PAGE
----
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Self Care Sundays: How To Put Your Needs First


Who knew the first word of the first edition of Self Care Sundays would be the word itself. What can we say, it’s an important word. In order to embark on a self-care journey, it might be the most important word. 

Firsts are vastly underrated and don’t get talked about enough. They happen more frequently than people notice, this is the first time this blog is being written, the first time someone goes to the gym in a while, the first time you try a restaurant, or even the first time you leave for class on time. These are all such common occurrences that most people don’t realize the power of firsts, even if it is the simplest part of their routine. The difference between performing self-care in your life and not could be a first, everyone has to start somewhere. This is why first, let’s address your basic needs. 

You may be familiar with a little thing called Maslow’s Hierarchy of Needs, we’re here to tell you it may not just be a developmental theory you look at once in a random psychology class. Maslow might have been onto something. To give you a little refresher, at the bottom of the pyramid used to display stages in life for an individual’s development is a section labeled “basic needs.” These are food, water, safety, security, rest, and warmth. Often times as college students there are so many other things on our minds, that it is so incredibly easy for these most basic needs to slip and not get met on a regular basis. Hustle culture is completely real, and like anything in life, it can present some real positives and negatives, “In our busy-loving modern society, too many of us have had the experience of eating lunch at our desks—or even working straight through the noon hour without sustenance, all in the name of tackling the items on our to-do lists. Unfortunately, powering through without a pause can do more harm than good, psychologists say.” ( Kirsten Weir, American Psychological Associaton) 

You’ve all heard the term burnout, and you all may be feeling it a lot more frequently than you’re willing to admit (It’s not something to be ashamed of). In fact, it’s so common that articles like “I need a break: 12 signs of burnout by Healthline” exist to indicate the symptoms that masses of people experience. 

First, taking care of your basic needs should be as common as burnout symptoms. They’re not, hence the importance of talking about such needs. However, the conversation can only go so far. This is when action needs to be taken. 

Have the courage to take care of these basic needs. Have the courage to first ask yourself if these basic needs are being met. Questions like: 

Have I eaten today? 

Did I get enough sleep last night? 

Am I really paying attention in class, or just going through the motions?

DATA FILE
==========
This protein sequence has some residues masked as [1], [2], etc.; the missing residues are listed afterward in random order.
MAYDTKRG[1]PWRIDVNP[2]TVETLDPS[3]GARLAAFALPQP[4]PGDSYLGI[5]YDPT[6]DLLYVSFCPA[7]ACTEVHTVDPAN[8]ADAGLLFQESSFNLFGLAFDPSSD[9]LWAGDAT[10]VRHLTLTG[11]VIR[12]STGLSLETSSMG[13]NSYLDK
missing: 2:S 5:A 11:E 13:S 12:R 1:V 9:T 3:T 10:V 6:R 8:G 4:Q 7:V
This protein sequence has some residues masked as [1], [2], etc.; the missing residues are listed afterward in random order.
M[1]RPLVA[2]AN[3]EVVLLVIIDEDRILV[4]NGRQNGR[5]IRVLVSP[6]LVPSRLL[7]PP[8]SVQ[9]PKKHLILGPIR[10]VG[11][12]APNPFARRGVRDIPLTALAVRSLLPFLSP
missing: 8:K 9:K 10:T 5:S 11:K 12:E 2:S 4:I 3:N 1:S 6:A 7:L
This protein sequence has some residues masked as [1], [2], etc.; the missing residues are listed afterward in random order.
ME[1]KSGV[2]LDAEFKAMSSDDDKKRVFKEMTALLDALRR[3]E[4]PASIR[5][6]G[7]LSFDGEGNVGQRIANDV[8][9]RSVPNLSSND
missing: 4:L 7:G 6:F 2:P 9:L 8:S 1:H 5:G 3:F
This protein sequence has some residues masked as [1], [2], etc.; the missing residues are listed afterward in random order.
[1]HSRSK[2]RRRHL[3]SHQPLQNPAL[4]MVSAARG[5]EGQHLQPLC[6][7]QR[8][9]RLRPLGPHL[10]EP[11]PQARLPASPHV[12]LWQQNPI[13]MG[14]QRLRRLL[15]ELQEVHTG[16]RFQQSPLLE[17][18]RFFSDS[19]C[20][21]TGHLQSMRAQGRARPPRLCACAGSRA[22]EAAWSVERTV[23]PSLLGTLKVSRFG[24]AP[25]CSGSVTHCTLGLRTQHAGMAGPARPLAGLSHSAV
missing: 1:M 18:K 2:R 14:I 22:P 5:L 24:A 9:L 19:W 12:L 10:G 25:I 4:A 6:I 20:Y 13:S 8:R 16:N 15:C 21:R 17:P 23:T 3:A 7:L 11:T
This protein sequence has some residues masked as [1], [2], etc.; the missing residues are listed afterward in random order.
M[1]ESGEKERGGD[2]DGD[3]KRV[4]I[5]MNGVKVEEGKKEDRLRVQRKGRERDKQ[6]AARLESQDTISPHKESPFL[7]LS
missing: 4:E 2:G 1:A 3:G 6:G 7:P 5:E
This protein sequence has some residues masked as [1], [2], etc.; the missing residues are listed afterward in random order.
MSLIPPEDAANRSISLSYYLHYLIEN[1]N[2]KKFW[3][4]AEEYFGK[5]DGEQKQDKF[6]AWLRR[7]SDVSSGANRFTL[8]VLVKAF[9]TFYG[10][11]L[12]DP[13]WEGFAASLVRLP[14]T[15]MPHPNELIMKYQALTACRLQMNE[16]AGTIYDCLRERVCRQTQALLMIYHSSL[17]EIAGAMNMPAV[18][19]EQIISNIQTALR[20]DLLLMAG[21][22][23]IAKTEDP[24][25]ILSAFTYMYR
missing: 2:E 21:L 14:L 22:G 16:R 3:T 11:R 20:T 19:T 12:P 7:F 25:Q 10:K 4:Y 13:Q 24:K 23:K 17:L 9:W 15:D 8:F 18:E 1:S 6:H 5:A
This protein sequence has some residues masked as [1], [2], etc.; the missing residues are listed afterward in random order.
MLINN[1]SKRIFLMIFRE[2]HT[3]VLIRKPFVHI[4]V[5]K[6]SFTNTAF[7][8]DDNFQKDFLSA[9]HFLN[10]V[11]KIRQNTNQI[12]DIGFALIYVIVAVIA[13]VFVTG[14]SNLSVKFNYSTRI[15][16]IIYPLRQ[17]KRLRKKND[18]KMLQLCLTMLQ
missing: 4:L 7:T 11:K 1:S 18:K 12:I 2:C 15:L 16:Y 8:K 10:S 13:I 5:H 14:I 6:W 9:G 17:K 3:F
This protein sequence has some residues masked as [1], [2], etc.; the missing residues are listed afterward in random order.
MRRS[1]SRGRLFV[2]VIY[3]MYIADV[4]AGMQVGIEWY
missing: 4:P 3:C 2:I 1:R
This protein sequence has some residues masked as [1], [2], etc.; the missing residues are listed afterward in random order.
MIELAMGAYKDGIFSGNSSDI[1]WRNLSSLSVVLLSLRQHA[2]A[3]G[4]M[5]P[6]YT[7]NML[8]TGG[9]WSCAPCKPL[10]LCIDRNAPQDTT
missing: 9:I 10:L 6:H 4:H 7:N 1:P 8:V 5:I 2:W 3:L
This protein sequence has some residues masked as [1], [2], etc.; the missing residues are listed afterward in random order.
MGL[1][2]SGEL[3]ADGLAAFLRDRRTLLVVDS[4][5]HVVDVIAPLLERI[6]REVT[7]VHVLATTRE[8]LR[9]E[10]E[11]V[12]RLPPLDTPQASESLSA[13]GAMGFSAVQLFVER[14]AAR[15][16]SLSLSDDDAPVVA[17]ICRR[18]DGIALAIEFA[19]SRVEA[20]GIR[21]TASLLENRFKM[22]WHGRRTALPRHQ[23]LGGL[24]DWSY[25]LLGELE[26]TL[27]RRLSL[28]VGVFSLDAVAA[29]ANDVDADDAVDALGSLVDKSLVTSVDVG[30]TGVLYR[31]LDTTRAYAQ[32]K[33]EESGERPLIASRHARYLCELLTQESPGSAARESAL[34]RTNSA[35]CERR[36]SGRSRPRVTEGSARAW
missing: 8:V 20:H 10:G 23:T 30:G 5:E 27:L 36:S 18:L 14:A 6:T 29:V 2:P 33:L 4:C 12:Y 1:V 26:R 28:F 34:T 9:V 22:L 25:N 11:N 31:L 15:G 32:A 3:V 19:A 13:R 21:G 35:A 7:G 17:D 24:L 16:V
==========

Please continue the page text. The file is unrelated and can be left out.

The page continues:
When was the last time I did something socially, not pertaining to my work? 

Do I feel safe in my own body? 

Sometimes the answers to these questions are easy to discover. Some may take some pondering. It’s the same with potential solutions. Solutions may be as quick a fix as making sure you eat before doing anything else (because let’s face it, you’re no good to anyone, especially yourself, on an empty stomach). Other solutions may not be as easy to come to terms with. For example, the other day I decided to take the day off from classes to rest. That was not an easy decision by any means, but those classes would have been of no value to me anyway if I did them on autopilot and all I was thinking about was when I could rest again. It’s hard in hustle culture to realize that so much is expected of you, it can lead to people thinking there are consequences in taking time away for self-care. At the end of the day (and let’s face it, in college they’re all busy, incredibly long days) there may be much bigger consequences for your health if your body is not getting its foundational needs met. 

Embarking on a self-care journey entails a lot of firsts, this is true, whether it be trying a new product for the first time, reading a self-help book, or partaking in an activity that you never have before. In the whirlwind of all these firsts, a good place to start should be with your body’s most basic needs. 

Join us next time where we will be tackling the inevitable dark circles that come with being a college student. Don’t worry we have some great remedies that will brighten your day and your under-eye!

Kaitlyn Bancroft is a junior at Hofstra University in New York, following her passion to become a journalist. She enjoys eating chipotle and binge-watching as she procrastinates on assignments.
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